Now, to the ethical analysis. From a consequentialist approach such as utilitarianism, it’s quite clear that the overall social impact of letting the government force Apple to unlock the phone could be severe. The benefits accrue to the government, while the negatives harm Apple, its broad user base, and possibly the privacy and security of other tech companies. It’s interesting to consider this from other perspectives that may not be so clear. Specifically, Kantianism, which focuses on duty and obligation. Is Apples primary obligation to their device users and shareholders or is it to the government? I would argue it is the former. Also, in considering Kant’s notion of the categorical imperative, If the American government forces companies to do these things, what would a world be like in which all governments were permitted to do this? The possibility that any government could forcible hack into technological devices seems quite threatening. If deontology is focused on universal laws and rules, then the protection of privacy should be equally provided to all, even terrorists. There is a reason this case is being so heavily played out in the media. The government sees the racism and fears of terrorism surrounding much of the presidential election campaign and is taking advantage of this emotional vulnerability as a way to bypass privacy and security.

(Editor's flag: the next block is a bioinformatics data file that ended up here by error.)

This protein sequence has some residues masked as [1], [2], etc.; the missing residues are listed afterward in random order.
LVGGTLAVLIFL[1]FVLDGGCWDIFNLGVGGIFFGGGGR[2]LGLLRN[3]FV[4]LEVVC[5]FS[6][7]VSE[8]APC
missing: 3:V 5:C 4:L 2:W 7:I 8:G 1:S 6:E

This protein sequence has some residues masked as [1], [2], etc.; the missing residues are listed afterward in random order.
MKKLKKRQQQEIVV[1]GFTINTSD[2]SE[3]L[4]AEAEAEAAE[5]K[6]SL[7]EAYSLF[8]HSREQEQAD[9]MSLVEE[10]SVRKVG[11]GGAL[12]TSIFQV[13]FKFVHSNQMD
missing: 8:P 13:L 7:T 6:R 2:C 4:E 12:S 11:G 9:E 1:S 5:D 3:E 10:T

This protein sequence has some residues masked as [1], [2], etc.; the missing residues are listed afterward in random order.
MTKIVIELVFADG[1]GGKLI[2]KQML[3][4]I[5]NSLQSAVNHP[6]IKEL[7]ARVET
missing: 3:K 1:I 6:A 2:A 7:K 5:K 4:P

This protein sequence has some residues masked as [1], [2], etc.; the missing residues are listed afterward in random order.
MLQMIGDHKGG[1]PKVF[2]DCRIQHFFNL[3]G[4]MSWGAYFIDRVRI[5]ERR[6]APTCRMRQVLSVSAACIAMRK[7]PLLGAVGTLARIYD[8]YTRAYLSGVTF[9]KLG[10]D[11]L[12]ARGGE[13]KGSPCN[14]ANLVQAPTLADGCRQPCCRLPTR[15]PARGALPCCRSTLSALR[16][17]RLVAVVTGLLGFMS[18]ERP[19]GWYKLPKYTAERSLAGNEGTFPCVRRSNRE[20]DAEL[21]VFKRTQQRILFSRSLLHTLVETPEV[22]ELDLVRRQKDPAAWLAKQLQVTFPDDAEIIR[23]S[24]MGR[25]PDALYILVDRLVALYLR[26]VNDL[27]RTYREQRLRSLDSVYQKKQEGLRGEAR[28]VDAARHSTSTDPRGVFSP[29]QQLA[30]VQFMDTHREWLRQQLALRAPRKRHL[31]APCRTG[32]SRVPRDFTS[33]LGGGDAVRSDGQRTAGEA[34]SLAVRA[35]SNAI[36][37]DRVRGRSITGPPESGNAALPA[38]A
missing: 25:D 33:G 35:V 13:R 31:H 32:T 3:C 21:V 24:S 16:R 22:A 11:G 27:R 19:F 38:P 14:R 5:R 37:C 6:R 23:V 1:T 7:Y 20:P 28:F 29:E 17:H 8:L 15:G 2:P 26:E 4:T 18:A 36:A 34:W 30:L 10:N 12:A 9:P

What the FBI proclaims as being in the best interest of national security, could also have the complete reverse effect.

Links/ Sources:

John Mcafee thinks he can get into an iPhone





3 thoughts on “The Ethics of Encryption

  1. This topic was discussed in my other class as well, and the point was brought up that if this situation were taking place in the physical realm of the world (with a metal safe in someone’s house possibly containing important information to a crime), would we feel the same as we do now if the police came with a search warrant requesting the safe manufacturer to open it? Granted, there are aspects to these examples that aren’t as easily comparable, but there is an underlying commonality that made me think twice about the topic…


  2. As Jacob above me mentioned I think that within the realm of technology we are far more willing to give up our data, or at least not care as much if it was something physical that got taken from us. There is a tendency to think that data is secure, and we would like to think that it is. As you suggest in your post, this could cause a dangerous precedent to be set by the government. In the future it could cause Apple to have to give up other data, and I feel that this is a precedent that shouldn’t be set.


  3. I think Apple is right. Setting the precedent to break peoples privacy would a a dangerous thing to do. This is the way things go, the FBI starts doing this once or twice, and then all of sudden they do it all the time. There could be a snowball effect that would result in numerous issues in terms of data privacy.